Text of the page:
October 21, 2014
A few weeks ago, I reflected on the beginning of the year. I realized a stumbling block to my reviewing books and decided I didn’t like it. The realization sparked a plan to change. Taking a personal day, I took two bags of books, my sticky notes, and computer to the nearby Starbucks. Books laid out, pen in hand, I wrote. I had so much fun. I laughed at books, trying to hold my chuckles in. (I’m sure the groups of men around me wondered what I was up to.) I found a system I can manage and am happy.
In the height of the World Series, one Giant’s player needs to be highlighted: Willie Mays. He is one of the best all around baseball players. In You Never Heard of Willie Mays?! Jonah Winters shares how Willie’s hero, Joe DiMaggio, inspired Willie to play hard. His natural talent mixed with determination and fatherly coaching, Willie worked at perfecting his baseball skills. By age 15, his career in the Negro Leagues began.
In 1951, Willie Mays was drafted by the Giants, rejuvenating the team with his intense effort. In the 1954 World Series, Willie made an incredible catch – and was viewed by millions of people on TV.
“You could fill a whole book with all the jaw-droppin’ plays Willie made, all the homers he hit, all the bases he stole.”
View the amazing catch:
Savorings for reading and in writing for You Never Heard of Willie Mays?!:
- Explode the moment – the catch, the throw
- Quotes – radio announcers
- Repeating line – “He was the kid who…“
- Voice – draws the reader in
- Ticket inserts – informational text highlighting the history and stats behind the story
October 20, 2014
Kids wonder what happens when teachers get together. They pass by the room with the sign Teachers’ Lounge and try to peek. Jerry Pallotta portrays adventurous activities for teacher relief in What I Saw in the Teachers’ Lounge. Wouldn’t it be fun to walk through the forest during lunch time? As I reread the book, I noticed Howard McWilliam gave some clues from the paintings on the wall. Several match the adventures the teachers have.
After reading the book, kids could draw and write what might be happening in the teachers’ lounge. It would be fun to hear what they think.
Below is a video of the book, narrated by a student. The quality is good. It definitely gives you a preview of the book.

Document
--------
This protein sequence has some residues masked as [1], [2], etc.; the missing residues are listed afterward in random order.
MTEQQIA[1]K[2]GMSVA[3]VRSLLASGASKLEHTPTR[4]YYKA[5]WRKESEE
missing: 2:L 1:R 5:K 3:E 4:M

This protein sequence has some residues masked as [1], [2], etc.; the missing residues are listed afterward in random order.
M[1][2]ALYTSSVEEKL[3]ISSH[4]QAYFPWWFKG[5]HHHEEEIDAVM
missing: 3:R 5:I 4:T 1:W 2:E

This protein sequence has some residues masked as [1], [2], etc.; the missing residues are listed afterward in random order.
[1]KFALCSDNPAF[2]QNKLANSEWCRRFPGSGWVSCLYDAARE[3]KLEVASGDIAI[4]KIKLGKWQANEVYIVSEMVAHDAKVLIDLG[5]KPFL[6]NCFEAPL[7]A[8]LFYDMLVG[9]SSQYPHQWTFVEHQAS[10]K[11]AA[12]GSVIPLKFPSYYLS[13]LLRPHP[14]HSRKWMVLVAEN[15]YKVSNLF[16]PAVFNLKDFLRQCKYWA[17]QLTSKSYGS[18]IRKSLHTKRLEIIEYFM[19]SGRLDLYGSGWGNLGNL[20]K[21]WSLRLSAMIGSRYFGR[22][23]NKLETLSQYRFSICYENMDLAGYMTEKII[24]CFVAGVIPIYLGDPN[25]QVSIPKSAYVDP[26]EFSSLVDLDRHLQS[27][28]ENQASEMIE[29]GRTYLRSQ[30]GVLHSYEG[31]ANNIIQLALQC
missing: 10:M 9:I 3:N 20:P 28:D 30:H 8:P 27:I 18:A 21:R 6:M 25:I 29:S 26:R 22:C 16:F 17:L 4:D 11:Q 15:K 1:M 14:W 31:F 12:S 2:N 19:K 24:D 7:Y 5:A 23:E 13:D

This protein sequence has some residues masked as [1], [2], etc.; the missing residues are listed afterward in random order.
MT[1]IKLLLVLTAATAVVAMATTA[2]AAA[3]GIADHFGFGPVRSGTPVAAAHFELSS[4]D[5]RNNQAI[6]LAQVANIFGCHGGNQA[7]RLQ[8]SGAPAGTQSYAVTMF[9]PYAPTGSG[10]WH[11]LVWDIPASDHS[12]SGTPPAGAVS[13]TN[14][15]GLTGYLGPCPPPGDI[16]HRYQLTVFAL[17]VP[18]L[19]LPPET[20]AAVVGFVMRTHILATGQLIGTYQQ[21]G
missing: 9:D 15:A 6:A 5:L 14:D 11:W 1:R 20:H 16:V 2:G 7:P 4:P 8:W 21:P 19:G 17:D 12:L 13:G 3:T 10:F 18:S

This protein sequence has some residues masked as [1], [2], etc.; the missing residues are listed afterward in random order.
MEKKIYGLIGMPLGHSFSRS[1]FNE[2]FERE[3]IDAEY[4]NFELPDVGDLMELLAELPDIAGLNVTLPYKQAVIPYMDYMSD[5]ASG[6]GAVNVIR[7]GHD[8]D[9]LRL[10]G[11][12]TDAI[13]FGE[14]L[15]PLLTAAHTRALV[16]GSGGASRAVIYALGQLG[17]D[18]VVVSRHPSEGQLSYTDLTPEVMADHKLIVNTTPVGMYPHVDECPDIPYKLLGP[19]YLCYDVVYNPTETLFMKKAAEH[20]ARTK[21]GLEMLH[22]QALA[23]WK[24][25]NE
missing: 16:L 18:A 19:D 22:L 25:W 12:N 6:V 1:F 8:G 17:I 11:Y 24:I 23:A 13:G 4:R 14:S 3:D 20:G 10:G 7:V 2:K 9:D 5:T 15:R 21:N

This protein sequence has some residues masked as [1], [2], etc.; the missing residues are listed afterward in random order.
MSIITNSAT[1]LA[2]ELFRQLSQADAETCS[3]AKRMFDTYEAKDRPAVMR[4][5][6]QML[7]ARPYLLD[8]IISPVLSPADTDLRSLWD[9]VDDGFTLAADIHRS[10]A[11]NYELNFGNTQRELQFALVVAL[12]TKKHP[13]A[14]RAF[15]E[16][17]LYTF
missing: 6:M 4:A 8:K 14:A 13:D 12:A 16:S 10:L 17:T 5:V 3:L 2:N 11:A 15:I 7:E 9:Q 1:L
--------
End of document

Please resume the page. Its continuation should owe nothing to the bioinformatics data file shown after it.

Savorings for reading and in writing for What I Saw in the Teachers’ Lounge:
- Wonderment – what is happening?
- Interjection – Yikes
- Sentence Structure – simple text as well as complex sentences with clauses
- Plural possessive
- Magic of 3
October 13, 2014
Little Red Writing
by Joan Holub
is a must-have book to encourage narrative writing in young children. From the beginning, my attention was captured. Like a mystery, clues are interspersed throughout the story. Melissa Sweet’s
mixture of fonts, mediums, and cartoon frames create added action and intensity to a rather predictable fairy tale. As a mentor text, you will be able to teach story elements while Little Red is exploring her story. As a fractured fairy tale, this book creates a great compare/contrast lesson with the actual fairy tale. It is an example of how children can also gain ideas for their own stories from books.
The play on words is brilliant. Each scene, short but with depth, creates the opportunity for discussion about narrative basics, tension, balanced description, and focus. The element of surprise brings a twist to a rather known fairy tale.
I must say, I wondered if Ruth Ayres had collaborated with Joan Holub. At the end, Little Red’s teacher encourages her to “Write On!”, a phrase I hear Ruth extending to us all.
Have fun reading this tale!
Savorings for reading and in writing for Little Red Writing:
- Story elements
- Types of genre on the same subject
- Compare/Contrast texts